At the time, the company was an industry darling. ?Game changer,? wrote the influential design blog Design Sponge. ?Rad and disruptive,? said Goop. The staff at Details magazine wrote of their ?obsession? with stalking the Homepolish website to see photos of the best company offices. Clients were pouring in faster than Homepolish could handle, and the long waitlist was ruining the company?s Yelp rating. Santos wanted more designers across the U.S., and fast. ?We just need bodies,? he told employees, vowing that there would never be a waitlist again. This was one of the increasingly rare times employees pushed back against Santos, with at least three of the company?s senior managers warning him that quality and service would suffer. ?There were a lot of people telling him to be careful,? says one ex-staffer.

Undeterred, Santos nearly doubled the number of designers from about 300 to 500. In the process, the vetting of designers ? which previously involved having them design sample rooms with limited time and budget ? was relaxed. A customer service manager noted an uptick in complaints from both clients and designers, the latter of whom grumbled about not getting enough work.

The founders could be ?intimidating and scary? to the young employees who worked for them, says an early former employee. Santos frequently raised his voice and ?would openly threaten people, saying, ?If you don?t do this, we can replace all of you.??

It didn?t help that Santos seemed to constantly change how he felt about the designers? place at the company ? whether they were just workhorses in service of the client, or whether Homepolish?s mission was to be an agency that supported and promoted them. His flip-flopping put the company organizational structure in perpetual flux, with people being reassigned to jobs with little notice. ?It was kind of whiplash-y,? says one former employee. When designers left to pursue their own businesses, he treated it like disloyalty.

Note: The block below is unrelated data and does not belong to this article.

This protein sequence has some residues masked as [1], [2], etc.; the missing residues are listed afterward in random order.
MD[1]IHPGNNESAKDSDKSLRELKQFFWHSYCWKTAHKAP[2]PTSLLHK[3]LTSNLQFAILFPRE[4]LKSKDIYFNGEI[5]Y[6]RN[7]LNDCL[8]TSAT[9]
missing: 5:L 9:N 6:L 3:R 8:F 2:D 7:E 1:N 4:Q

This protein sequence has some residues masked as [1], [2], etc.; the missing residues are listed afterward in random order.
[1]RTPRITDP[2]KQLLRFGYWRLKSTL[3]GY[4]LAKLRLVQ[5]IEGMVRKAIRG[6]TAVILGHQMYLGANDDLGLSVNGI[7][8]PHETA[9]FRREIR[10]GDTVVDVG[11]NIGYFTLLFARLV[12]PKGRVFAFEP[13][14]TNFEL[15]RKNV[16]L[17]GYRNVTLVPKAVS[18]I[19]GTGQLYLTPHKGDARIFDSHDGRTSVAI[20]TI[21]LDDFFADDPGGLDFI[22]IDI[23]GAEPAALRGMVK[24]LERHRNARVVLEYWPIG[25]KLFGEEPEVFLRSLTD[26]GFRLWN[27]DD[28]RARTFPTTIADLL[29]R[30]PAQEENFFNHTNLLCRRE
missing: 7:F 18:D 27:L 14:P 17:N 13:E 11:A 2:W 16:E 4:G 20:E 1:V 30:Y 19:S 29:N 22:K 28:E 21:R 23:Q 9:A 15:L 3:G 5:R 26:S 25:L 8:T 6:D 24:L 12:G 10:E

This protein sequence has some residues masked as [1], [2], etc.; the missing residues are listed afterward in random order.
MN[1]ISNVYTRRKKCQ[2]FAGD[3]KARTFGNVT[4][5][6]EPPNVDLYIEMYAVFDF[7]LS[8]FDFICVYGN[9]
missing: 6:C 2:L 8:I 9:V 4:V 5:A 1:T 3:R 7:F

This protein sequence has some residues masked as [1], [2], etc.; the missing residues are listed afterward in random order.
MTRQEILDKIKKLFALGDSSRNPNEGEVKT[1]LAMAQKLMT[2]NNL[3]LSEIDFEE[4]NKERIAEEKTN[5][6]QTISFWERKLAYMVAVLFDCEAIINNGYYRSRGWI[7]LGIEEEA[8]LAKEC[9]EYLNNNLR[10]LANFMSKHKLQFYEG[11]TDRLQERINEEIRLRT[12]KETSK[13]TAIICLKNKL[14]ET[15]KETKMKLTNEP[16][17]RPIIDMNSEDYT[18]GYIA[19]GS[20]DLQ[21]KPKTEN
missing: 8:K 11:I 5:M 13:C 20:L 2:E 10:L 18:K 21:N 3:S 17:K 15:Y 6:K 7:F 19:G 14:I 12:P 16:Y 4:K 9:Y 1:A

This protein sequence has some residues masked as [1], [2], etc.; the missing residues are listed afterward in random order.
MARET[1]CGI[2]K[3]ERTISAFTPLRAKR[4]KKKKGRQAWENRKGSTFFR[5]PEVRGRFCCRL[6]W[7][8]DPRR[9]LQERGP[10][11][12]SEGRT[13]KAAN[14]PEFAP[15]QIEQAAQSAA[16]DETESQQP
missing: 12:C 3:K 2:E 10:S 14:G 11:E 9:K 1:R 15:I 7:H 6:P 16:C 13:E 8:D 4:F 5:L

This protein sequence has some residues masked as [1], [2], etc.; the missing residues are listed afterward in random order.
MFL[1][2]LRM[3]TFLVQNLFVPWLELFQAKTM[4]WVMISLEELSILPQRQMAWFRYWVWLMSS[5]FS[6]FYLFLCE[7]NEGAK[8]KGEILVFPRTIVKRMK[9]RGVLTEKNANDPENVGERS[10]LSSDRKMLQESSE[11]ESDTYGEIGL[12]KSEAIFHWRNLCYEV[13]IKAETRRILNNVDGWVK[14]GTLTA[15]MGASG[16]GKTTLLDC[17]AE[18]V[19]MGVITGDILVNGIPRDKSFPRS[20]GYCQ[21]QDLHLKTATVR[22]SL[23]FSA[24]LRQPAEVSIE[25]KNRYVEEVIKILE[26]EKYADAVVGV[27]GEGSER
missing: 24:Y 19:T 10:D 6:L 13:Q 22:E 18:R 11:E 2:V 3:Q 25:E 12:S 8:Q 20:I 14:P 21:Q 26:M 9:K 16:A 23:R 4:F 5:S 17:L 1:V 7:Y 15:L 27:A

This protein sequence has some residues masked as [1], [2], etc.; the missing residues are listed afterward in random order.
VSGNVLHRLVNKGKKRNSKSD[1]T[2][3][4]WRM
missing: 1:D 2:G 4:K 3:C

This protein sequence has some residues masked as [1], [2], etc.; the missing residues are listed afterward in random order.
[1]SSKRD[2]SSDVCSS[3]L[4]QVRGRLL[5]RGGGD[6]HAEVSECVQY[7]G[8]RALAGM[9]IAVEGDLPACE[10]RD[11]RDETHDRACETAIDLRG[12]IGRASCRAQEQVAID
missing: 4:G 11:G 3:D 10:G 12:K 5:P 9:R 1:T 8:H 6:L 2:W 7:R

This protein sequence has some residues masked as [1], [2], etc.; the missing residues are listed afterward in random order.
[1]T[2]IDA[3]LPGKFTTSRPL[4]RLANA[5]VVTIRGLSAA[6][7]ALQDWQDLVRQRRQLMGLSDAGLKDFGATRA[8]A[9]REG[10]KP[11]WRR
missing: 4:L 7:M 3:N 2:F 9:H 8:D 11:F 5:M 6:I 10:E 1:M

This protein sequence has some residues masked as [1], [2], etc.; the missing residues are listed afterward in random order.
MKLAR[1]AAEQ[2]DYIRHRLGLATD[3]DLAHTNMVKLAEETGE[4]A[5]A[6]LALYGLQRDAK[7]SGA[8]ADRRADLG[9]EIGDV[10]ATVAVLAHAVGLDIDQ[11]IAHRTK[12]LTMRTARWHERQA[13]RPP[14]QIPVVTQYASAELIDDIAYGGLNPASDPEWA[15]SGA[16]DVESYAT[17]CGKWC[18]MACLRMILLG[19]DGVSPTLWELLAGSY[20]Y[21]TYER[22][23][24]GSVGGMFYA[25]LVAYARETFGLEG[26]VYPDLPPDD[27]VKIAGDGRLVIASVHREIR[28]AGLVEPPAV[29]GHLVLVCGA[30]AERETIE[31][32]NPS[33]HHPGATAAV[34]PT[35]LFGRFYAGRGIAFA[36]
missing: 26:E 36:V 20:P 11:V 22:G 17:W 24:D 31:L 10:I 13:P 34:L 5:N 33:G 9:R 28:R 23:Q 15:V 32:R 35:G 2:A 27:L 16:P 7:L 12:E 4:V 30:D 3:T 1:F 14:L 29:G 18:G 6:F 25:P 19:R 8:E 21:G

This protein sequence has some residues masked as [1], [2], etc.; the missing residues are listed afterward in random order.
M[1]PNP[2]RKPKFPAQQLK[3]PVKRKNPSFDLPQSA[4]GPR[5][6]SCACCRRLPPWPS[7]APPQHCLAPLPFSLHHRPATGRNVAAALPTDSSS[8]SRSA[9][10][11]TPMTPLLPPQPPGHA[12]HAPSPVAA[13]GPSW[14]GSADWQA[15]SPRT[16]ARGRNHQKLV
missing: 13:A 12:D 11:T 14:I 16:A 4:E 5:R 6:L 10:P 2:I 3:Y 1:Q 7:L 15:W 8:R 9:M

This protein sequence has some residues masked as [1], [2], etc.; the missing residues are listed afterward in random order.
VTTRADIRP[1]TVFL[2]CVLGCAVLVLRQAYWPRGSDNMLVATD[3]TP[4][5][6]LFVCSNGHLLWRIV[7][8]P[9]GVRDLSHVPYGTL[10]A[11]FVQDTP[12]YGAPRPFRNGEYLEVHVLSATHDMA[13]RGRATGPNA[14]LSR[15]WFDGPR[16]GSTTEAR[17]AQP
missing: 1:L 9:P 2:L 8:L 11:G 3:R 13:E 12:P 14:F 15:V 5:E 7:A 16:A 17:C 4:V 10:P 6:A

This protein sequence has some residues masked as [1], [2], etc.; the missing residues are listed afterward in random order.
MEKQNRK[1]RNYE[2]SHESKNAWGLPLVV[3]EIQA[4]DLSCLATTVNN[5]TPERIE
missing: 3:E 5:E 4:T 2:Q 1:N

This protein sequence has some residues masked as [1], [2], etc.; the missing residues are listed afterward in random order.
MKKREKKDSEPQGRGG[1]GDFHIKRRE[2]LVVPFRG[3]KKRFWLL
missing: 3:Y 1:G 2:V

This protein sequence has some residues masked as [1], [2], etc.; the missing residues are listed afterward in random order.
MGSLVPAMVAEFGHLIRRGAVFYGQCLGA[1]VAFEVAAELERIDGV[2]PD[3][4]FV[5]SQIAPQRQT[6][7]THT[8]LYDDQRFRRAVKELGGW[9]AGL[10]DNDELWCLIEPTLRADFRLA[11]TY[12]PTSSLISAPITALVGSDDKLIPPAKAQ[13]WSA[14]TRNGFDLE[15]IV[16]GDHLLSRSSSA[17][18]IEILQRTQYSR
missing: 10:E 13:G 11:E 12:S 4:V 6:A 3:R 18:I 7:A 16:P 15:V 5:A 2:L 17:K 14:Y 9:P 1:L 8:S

By the beginning of 2017, there were already signs Homepolish was not performing as expected. On Valentine?s Day, around 15 people (about 15% of the company) were summoned to meetings at restaurants and coffee shops near the office and fired. Some were specifically told it was because they ?weren?t contributing to the profits of the company.? Among those culled were four of the most senior, longest-term employees ? ones who sometimes disagreed with Santos. Soon, not a single staffer from the early days remained.

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The timing couldn?t have been worse: Santos had just revealed at one of the increasingly rare all-hands meetings that if Homepolish didn?t get more funding, it wouldn?t get a bridge loan from the original investors. At this point, it seemed unlikely Santos could pay off Mommy Shorts even if he wanted to. Meanwhile, staffers were getting spooked that the company?s initial investors might be wiping their hands clean of the company.

By July 22, most employees had gone a full month without pay ? meanwhile, Santos? husband Instagrammed a photo: A six-bedroom, $1.6 million home the couple had just bought in East Hampton, complete with two ponds, a tennis court, and a Jacuzzi.

But Santos still seemed to believe he could pull off a miracle. Homepolish continued its quest for wealthy clients, offering complimentary consultations on the patio of Goop?s Sag Harbor shop. Santos was still trying to make things work with Modsy, but the deal fell through. (When asked to confirm talks with Homepolish, a Modsy spokeswoman emailed: ?We discussed a strategic partnership from very early on until the close of their business that considered our different but complementary offerings for customers. Unfortunately the partnership did not pan out.?)